BOSTON — Early in the first quarter of Game 5 between the Celtics and Cavaliers right after Jayson Tatum banged home the first of his three 3-pointers on the night ESPN’s color commentator and notorious cliche machine Mark Jackson offered this poignant (sarcasm font) commentary on the
19 20 year old Celtics phenom.
“The thing that impresses me most about him is he doesn’t play like a rookie,” Jackson said as if he was the first person alive to ever make this case.
Now we could brush this off simply as the type of empty platitude we’ve come to expect from Jackson on a nightly basis but in this case I’m willing to give him a pass. Because even those of us who’ve watched every second of Tatum’s brief but brilliant NBA career are running out of things to say. Maybe it would be easier for everyone involved if we stopped thinking of Tatum as a rookie at all.
“It’s not even something new at this point. He’s not even a rookie,” said teammate Jaylen Brown. “He’s deep into the postseason in his first year. So it’s a blessing to be here. He’s been filling it up on both sides of the ball. I tell him to stay locked in on both sides, but the sky is the limit for him.”
Tatum led the Celtics with 24 points in the team’s 96-83 Game 5 victory. He leads the team in scoring throughout the postseason with better than 18 points per game. He is by far the team’s most consistent weapon in a half court set and the only one that opposing defenses really need to gameplan for. His defense – a knock on him coming out of college – was once again stellar beyond what you’ll find on the stat sheet, which was impressive in it’s own right (4 steals, 2 Blocks, plus 19). Head coach Brad Stevens has stopped being surprised by games like these.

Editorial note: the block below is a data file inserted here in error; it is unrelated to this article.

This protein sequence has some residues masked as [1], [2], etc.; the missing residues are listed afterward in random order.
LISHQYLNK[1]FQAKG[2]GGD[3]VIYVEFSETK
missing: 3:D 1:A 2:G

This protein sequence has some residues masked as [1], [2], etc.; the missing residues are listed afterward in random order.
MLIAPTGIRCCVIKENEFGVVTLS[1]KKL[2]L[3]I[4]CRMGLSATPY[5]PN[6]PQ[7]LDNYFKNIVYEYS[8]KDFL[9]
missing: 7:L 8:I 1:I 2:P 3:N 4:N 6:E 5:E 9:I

Jayson Tatum posts 24 PTS, 7 REB, 4 AST, 4 STL to fuel the @celtics Game 5 home W!
— NBA (@NBA) May 24, 2018
“I think that we misuse the word ‘development’ sometimes,” Stevens said. “I think we’re in the business of ‘enhancement.’ I think Jayson was ready to deal with everything that comes with this because of who he is and his family and all his coaches before, because he’s a very emotionally steady, smart player that was going to perform at a high level above his age.
“I just enjoy playing in the big moments, in the big games,” Tatum said. “I think that’s when I have the most fun, when things are on the line. A lot of guys stepped up tonight. I can’t say it enough; We’re one win away from going to the Finals, especially after everything we’ve been through.”
The everything they’ve been through naturally refers to the injuries the team has suffered this season. Without Gordon Hayward and Kyrie Irving the Celtics weren’t supposed to make it this far. They have because of the evolution of Tatum, Brown and late in the season Terry Rozier. None of which would have happened had the Celtics star players not gotten hurt.
“His composure, he plays above his age,” said LeBron James. “The unfortunate events of injuries [the Celtics] have had has allowed him to get better faster than they expected. It’s given him an opportunity to make fail plays or make mistakes and be able to learn from them and still be able to be on the floor.”
Astute commentary from James but again, nothing we haven’t heard before. So rather than try to describe Tatum’s play in the context of him being a rookie maybe it would be easier to accept him for what he is, a bonafide NBA star. One who has led this surprising revelation of a team to within one win of an the NBA Finals.
Oh, did I mention he’s only 20?